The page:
• Without conflating the two, or illegitimately mingling them, we learned that faith and philosophy are natural complements of each other. The IAP is not formally Catholic, and the philosophy it taught carefully avoided reliance on religious assumptions. Many of its students and lecturers were not religious at all. Fideism was recognized and rejected as a serious error. But the three main professors at the time were men of deep faith, whose Christian witness was an essential and especially valuable part of our education. The religious students pursued philosophy as integral to faith: faith relied on sound and incisive philosophy; philosophy was illumined and perfected by faith. We saw both as means of drawing us deeper into the mysteries of Reality—created and uncreated. There was a tiny and ancient chapel nearby, where several of us assisted at daily Mass, usually celebrated by one of the several Polish priests among the students, and ending with a sung Salve Regina.

These things (together with others peculiar to our circumstances) rendered us unhappy in the professional academia we entered later, with all its bureaucracy and politics tending to dethrone Truth, and its way of rejecting faith as hostile to science, or else injecting it in a way that does violence to true philosophy.

Then, too, for all the great and indispensable work being done by many scholars in academia, we found the excessive professionalization of philosophy deeply depressing. We saw it as bad for the philosophers. If they are constantly driven by the practical demands of class preparations, paper grading and committee work, plus harassed by interference from officious administrators, and under constant pressure from the publish-or-perish mentality typical of universities today, how will they be able to cultivate the kind of leisure that seemed to us essential to true philosophy? It also seemed bad for the wider culture, because philosophy had, unquestionably, become too technical and esoteric to play the role it should in human life and society.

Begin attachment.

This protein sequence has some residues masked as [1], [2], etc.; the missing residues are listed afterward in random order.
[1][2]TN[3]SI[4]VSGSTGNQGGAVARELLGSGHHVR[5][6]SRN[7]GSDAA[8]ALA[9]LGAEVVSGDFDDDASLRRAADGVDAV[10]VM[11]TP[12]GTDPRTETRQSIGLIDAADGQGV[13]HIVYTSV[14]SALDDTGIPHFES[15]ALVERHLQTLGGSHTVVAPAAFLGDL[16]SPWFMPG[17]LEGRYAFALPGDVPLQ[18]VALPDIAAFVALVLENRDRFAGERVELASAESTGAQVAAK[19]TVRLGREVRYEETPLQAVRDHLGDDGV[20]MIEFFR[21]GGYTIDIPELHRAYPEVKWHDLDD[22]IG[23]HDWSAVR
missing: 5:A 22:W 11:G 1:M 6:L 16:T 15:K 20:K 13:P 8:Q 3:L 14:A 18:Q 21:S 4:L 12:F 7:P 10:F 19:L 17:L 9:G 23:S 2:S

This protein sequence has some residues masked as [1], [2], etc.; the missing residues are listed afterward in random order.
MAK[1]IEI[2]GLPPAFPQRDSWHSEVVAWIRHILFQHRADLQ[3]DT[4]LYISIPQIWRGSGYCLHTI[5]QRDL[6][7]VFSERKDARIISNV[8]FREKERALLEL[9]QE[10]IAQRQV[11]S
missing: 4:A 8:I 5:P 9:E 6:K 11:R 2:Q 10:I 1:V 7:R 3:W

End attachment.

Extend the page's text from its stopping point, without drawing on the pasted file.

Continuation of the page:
If an ordinary person wants (as he should) to give some serious attention to the fundamental questions of human life, must he either enroll in a years-long, expensive degree program toward an academic career, or try to come to terms with abstruse texts and difficult problems on his own, without the help of teachers? If he wants a more rigorous grasp of the foundations of the Church’s moral teachings, say, or deeper insight into the nature and dignity of persons, or a fuller appreciation of the issues relating to freedom and law in political philosophy, or a sharper, more probing and comprehensive intelligence generally, is it necessary for him to study foreign languages, master an intricate body of technical jargon, and devote large swaths of precious time to deciphering the works of Schopenhauer, Spinoza and Sartre? Or isn’t there some other way?

Our sense that there must be some other way, for philosophers and philosophy students alike, led us to establish The Personalist Project, in 2007 on the Feast of All Souls. We dedicate its work (not counting its shortcomings, which are ours alone), in gratitude, to our former professors, and commend it to the intercession of our three most important intellectual influences: John Henry Newman, Dietrich von Hildebrand, and Karol Wojtyla.

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A serious life means being fully aware of the alternatives, thinking about them with all the intensity one brings to bear on life-and-death questions, in full recognition that every choice is a great risk with necessary consequences that are hard to bear.

Allan Bloom, Closing of the American Mind